When ‘Gentleman’s Agreement’ Made Jewish Oscar History

In 1948, when the film version of her story, “Gentleman’s Agreement,” won the Best Picture Oscar, Laura Z. Hobson was a 47-year-old divorced Jewish single mother living in Manhattan. The success of “Gentleman’s Agreement,” which was serialized in Cosmopolitan in 1946, published by Simon & Schuster in 1947, and produced as a film by 20th Century Fox later that year, had made Hobson a wealthy and famous woman. .

She wrote eight more books, found an apartment on Fifth Avenue overlooking Central Park, moved to Bergdorf Goodman and sent her boys to Exeter and Harvard, respectively, at a time when it belied the idea of ​​the most damaging “gentleman’s agreements”. ”

“Gentleman’s Agreement” tells the story of a non-Jewish journalist, Phil Green, who pretends to be Jewish to investigate anti-Semitism. That someone as American as Green, played by Gregory Peck, managed to impersonate a Jew was the premise of the story. It was a twist on the traditional “passing” story, and it implied that the Jews, ultimately, were really like the Christians.

Throughout his life, Hobson attracted people seeking to transcend the categories and labels imposed by birth. Many years later, and before his own story became public, literary critic Anatole Broyard wrote admiringly of Hobson’s life and work in a New York Times review of his autobiography.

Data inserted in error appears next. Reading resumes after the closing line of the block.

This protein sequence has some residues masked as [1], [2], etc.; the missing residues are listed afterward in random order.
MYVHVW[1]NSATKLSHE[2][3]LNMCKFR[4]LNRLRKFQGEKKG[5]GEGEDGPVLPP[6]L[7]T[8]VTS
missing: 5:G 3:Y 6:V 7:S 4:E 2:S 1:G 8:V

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In 1944, when Hobson first presented his idea to his publisher, Richard Simon of Simon & Schuster, he opposed it. “Readers won’t believe that a Gentile would impersonate a Jew,” he said. A New York Jew and a graduate of the Ethical Culture Fieldston School and Columbia University, Simon could not imagine a world in which a non-Jew would voluntarily assume a Jewish identity; it sounded like a fairy tale.

Hollywood, however, picked up Hobson’s story before the novel was even published.

“Nothing could have made me happier than the criticism we received on ‘Gentleman’s Agreement,'” the film’s non-Jewish producer, Darryl Zanuck, cabled Hobson in November 1947, after the film’s premiere. “When you consider that we were pioneers in a new field…. It’s truly amazing that we did as well as we did…. Again, thank you so much for writing a wonderful book and for m given the opportunity to enjoy a bit of sunshine.